I was intending to review a few Christmas stories on the blog this year, but time and other commitments got the better of me so I decided to dust off this review from December 2008. It is a little-known Sam McCain novella published in Crooks, Crimes and Christmas (Worldwide, 2003) titled “The Santa Claus Murders” and written by Ed Gorman.
Sam McCain’s only reason to attend a high school reunion / Christmas party is a hope there will be attractive, available, attentive former female classmates. The party is at the home of the wildly wealthy Don Lillis, who inherited the house and a steel mill from his father. On his arrival, Sam finds the usual clustering of people. The wealthy and upwardly mobile, the weirdoes, the blue-collar-types, all congregating in their respective groups. Sam has the uncanny ability to move from group to group, but he doesn’t quite belong to any of them.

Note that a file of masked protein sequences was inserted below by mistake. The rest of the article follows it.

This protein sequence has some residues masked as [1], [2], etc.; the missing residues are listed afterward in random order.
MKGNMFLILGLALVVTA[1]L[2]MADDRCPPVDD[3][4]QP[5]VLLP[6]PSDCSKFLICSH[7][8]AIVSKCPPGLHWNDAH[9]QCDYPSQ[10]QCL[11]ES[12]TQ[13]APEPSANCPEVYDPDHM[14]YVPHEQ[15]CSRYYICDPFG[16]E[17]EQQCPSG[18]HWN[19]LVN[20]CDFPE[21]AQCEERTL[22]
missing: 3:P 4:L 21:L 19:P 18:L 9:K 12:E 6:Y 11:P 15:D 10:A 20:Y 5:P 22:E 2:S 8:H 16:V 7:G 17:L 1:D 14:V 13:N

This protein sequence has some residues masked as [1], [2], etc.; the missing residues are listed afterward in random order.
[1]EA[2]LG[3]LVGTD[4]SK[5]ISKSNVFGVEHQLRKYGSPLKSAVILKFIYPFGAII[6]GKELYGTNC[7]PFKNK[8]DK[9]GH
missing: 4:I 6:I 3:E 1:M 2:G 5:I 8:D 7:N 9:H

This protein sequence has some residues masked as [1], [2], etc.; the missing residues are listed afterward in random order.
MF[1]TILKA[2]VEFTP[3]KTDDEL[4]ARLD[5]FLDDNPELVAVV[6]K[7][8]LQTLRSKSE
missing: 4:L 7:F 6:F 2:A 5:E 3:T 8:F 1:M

The party turns bad when Bob Nugent, the class drunk, is found in the guest room with a knife in his throat. Bob Nugent was the kid everyone expected to succeed. In school, Bob worked hard, was kind, friendly and the teachers loved him. He was, to Sam’s thinking, a brownnose of the first order. But something went wrong for Bob during his college years and he started drinking. The party screeches to a halt when Bob’s body is found and the unlikable and incompetent Sheriff Cliff Sykes, Jr is called to investigate. Cliffie, as he is called behind his back, makes all the wrong assumptions and McCain decides to solve the mystery on his own for two reasons: to make Sykes look the clown, and make sure the right person is brought to justice.
“The Santa Claus Murders” is Sam McCain at his best. He is young, endowed with the wisdom of much older man, intelligent and savvy at why people do what they do, and cynical with a perfectly complimented amount of optimism. He is a kid that doesn’t quite fit a category—he grew up in the poor section of town, but he is a college graduate with his own small law practice. He is an ideal Ed Gorman character: intelligent, cynical, tough, realistic, and yet hopeful and wistful at the same time.
The mystery is perfectly executed. The killer is revealed only moments after the reader figures it out. The supporting cast is top-notch. Cliffie Sykes is his usual gruff and annoying self. The Judge is kind and vindictive in a swift, judgmental and condescending manner. And everyone else plays their parts perfectly.